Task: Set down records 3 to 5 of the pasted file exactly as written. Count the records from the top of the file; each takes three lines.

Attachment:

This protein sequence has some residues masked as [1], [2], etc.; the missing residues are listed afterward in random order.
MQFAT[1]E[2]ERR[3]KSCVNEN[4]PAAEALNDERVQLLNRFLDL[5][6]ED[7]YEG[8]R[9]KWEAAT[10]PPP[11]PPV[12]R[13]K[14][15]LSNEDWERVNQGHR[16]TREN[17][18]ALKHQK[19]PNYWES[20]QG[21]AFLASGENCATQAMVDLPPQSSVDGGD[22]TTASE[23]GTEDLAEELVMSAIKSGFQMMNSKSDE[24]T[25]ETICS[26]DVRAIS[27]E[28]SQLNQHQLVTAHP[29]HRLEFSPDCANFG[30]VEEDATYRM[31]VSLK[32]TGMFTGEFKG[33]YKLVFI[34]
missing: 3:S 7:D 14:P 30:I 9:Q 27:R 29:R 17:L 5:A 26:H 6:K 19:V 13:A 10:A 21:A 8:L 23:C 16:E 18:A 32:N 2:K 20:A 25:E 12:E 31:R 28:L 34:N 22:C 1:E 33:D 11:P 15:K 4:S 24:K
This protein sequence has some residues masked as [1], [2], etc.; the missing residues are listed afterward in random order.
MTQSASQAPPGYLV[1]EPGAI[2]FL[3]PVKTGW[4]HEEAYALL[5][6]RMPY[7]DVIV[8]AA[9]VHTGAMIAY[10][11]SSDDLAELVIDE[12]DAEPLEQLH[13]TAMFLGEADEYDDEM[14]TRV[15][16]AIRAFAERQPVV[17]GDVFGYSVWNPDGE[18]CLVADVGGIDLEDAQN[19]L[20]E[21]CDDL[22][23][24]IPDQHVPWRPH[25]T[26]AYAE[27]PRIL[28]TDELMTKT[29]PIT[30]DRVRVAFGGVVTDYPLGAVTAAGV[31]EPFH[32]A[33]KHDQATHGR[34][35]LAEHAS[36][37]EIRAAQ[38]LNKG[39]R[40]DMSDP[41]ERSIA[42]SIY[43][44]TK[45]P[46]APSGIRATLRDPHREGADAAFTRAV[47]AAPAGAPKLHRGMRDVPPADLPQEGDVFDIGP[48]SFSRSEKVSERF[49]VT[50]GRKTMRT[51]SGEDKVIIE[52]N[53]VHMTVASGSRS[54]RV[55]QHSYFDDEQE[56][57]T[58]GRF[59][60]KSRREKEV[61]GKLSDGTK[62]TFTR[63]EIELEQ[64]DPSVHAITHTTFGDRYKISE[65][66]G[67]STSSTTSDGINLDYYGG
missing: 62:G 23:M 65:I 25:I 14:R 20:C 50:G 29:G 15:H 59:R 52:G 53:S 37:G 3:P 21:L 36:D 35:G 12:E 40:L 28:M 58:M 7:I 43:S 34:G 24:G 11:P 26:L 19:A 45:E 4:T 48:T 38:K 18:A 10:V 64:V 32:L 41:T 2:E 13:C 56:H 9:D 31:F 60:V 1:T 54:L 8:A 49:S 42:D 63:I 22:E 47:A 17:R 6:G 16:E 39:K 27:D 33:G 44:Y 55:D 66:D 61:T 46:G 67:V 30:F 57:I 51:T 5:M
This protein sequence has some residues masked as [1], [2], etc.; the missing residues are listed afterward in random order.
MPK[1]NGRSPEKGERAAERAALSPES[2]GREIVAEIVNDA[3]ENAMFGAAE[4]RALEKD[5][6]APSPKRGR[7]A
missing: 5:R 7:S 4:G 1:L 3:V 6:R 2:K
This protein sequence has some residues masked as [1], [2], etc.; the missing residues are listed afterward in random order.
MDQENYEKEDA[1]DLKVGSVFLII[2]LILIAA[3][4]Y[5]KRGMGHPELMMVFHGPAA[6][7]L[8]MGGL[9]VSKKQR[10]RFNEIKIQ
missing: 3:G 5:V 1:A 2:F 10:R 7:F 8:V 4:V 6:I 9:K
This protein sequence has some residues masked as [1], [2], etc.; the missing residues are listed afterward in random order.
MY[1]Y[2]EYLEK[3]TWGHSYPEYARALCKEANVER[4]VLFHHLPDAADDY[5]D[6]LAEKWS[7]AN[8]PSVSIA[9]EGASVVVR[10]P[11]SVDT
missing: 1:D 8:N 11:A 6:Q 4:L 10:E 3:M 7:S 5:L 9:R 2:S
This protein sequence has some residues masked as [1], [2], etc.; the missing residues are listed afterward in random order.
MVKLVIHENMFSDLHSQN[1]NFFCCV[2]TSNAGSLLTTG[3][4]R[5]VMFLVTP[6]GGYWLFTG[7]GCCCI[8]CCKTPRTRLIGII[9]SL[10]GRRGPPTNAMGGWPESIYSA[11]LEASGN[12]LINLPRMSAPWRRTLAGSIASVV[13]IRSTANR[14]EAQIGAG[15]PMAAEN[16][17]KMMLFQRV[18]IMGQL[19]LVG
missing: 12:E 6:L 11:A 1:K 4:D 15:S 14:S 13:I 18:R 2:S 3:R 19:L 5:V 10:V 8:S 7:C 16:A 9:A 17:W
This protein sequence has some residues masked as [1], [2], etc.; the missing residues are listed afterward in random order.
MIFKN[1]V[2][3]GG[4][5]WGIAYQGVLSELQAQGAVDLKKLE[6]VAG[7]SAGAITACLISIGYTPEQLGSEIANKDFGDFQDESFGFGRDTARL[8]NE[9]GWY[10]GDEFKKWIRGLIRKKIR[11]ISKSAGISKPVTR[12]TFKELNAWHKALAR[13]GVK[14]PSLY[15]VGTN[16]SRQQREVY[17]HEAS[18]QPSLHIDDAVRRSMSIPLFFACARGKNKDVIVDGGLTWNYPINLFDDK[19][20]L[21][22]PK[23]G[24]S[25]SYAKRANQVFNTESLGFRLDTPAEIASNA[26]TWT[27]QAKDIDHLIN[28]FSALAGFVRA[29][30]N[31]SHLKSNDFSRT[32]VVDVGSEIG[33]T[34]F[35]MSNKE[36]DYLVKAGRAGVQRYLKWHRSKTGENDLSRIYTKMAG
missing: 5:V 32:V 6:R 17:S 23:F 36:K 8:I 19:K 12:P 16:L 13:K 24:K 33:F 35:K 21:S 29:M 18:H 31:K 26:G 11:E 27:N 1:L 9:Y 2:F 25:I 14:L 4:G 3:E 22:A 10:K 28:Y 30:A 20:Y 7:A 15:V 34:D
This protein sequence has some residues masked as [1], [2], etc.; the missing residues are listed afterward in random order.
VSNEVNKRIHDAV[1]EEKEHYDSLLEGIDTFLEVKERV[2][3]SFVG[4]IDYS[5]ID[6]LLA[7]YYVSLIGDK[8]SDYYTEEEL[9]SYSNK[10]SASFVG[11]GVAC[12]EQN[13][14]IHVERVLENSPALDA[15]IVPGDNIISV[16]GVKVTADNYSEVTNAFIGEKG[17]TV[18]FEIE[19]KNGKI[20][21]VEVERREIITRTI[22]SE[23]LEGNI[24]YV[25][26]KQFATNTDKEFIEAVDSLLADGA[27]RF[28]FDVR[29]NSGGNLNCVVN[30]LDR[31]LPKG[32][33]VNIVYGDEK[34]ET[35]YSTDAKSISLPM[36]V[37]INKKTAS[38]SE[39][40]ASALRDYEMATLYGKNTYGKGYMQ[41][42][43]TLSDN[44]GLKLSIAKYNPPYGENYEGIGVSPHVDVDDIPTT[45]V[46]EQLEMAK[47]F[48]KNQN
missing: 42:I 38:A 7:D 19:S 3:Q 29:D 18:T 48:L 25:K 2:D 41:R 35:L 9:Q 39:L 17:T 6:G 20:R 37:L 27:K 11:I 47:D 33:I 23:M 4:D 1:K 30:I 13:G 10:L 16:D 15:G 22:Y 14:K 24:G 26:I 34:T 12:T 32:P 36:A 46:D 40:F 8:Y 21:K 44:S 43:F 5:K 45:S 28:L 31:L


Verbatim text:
This protein sequence has some residues masked as [1], [2], etc.; the missing residues are listed afterward in random order.
MPK[1]NGRSPEKGERAAERAALSPES[2]GREIVAEIVNDA[3]ENAMFGAAE[4]RALEKD[5][6]APSPKRGR[7]A
missing: 5:R 7:S 4:G 1:L 3:V 6:R 2:K
This protein sequence has some residues masked as [1], [2], etc.; the missing residues are listed afterward in random order.
MDQENYEKEDA[1]DLKVGSVFLII[2]LILIAA[3][4]Y[5]KRGMGHPELMMVFHGPAA[6][7]L[8]MGGL[9]VSKKQR[10]RFNEIKIQ
missing: 3:G 5:V 1:A 2:F 10:R 7:F 8:V 4:V 6:I 9:K
This protein sequence has some residues masked as [1], [2], etc.; the missing residues are listed afterward in random order.
MY[1]Y[2]EYLEK[3]TWGHSYPEYARALCKEANVER[4]VLFHHLPDAADDY[5]D[6]LAEKWS[7]AN[8]PSVSIA[9]EGASVVVR[10]P[11]SVDT
missing: 1:D 8:N 11:A 6:Q 4:L 10:E 3:M 7:S 5:L 9:R 2:S